You would expect a baseball player who made it to the big leagues to have grown up on the game, the star of their Little League and high school teams. But that wasn’t the case with IT Systems Manager Eric Walls, who played for the Kansas City Royals from 1992-1996.
Eric didn’t even play baseball in high school, focusing instead on wrestling, cross country and track. In fact, prior to college, his only experience with baseball was playing for the t-ball team that his dad coached when he was a kid.
While attending Greenville College, Eric’s roommate suggested that he try out for the baseball team, in spite of his lack of experience. But Eric was fast, and what he lacked in experience he made up for with speed. “As it turns out,” he recalls, “I made a perfect pinch hitter. When I tried out, my 60 yard dash time was faster than average by several seconds.”
It wasn’t long until Eric was offered a full baseball scholarship to Kaskaskia College. While there, Eric received pre-draft camp invitations from the Chicago White Sox, the Cincinnati Reds, the Chicago Cubs and the Kansas City Royals. “The next thing I knew,” he recalls, “people started congratulating me on being drafted to play for Kansas City.” It was the opportunity of a lifetime, and he took it, even though it meant delaying the completion of his education.
“It really wasn’t until I was playing for the majors that I truly fell in love with baseball,” Eric admits. From 1992 to 1996, Eric was a pinch hitter and outfielder for the Royals and Royals-affiliated minor league teams, including the Rockford Royals. During his best season, he hit .320, led the team in triples, and was one of the team’s top performers in doubles, overall hits, RBIs and stolen bases.
Eric hit his first home run towards the end of his first season with the Royals. During a game against the Florida Marlins, Eric remembers hitting the ball as hard as he could before taking off to first base. When he rounded second, thinking that he had hit a double, he noticed his entire dugout was cracking up. “That’s when I realized I had hit my first ever home run, and I just started celebrating and show-boating on my way back to home plate.”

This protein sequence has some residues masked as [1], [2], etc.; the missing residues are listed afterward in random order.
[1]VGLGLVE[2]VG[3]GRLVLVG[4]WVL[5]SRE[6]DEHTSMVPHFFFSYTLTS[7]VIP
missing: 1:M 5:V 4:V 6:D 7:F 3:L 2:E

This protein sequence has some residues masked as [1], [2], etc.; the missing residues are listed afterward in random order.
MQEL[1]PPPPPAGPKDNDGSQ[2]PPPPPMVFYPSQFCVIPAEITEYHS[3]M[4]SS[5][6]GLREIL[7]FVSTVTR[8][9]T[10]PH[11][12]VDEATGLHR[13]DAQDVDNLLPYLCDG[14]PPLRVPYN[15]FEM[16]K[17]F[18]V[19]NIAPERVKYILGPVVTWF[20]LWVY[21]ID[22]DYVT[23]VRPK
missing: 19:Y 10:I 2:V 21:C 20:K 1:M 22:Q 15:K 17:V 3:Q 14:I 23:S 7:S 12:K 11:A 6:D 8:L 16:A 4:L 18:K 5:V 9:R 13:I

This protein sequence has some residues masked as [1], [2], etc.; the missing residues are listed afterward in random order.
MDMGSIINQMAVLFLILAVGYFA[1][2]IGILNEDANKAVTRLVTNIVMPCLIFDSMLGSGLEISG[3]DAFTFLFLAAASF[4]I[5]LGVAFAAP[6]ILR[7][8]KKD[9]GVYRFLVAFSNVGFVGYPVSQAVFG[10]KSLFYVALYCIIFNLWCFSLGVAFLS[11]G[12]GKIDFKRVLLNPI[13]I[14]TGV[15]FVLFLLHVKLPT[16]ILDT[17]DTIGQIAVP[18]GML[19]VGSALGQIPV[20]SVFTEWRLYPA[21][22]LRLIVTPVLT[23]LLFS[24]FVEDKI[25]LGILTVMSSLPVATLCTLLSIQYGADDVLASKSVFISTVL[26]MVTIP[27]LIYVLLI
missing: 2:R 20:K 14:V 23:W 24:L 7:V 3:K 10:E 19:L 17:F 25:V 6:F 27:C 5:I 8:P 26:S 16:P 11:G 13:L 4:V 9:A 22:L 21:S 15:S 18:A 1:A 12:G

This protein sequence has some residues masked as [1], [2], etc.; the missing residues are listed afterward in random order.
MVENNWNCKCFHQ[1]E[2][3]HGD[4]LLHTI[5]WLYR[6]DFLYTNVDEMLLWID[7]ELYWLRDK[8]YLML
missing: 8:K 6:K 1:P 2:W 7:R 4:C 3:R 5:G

When Eric’s manager reminded him that it was against etiquette to show up the pitcher, he admitted that he didn’t really care because he was so excited. “Then, at my next at bat,” he continues, “the pitcher threw at me. As I took first base, I made sure to tip my helmet to him, letting him know I understood.”
Another memorable moment was the time that a pitch knocked him out cold. “I was the second at-bat, and the first pitch was inside and out-of-the-way.” Eric thought he was ready for the second pitch, but it bounced off of his jaw and bruised his arm. He was out for nearly seven minutes. “When I came to,” he recalls, “I thought I had only been out for a few seconds. I was ready to take first base, but my teammates grabbed me and told me that I had to sit out.” It wasn’t until after Eric returned to the dugout that one of his teammates told him that he’d forgotten to mention that that particular pitcher was known for his aggressive pitches.
Eventually, Eric wanted to move forward with his personal and professional life, and left baseball to finish his academic career. “My agent and family may have been a little upset, but since I didn’t grow up on the game, I felt ready to move on. To this day, I don’t have any hangups about walking away.”
Twenty years later, Eric is an IT professional with a family. “My son is typical video game-loving teenager now,” he says, “but I made sure to start him off with baseball, and he played until he was 15.” Eric also has a daughter who is a gymnast. “She is very competitive, and recently placed 15th in her national competition.”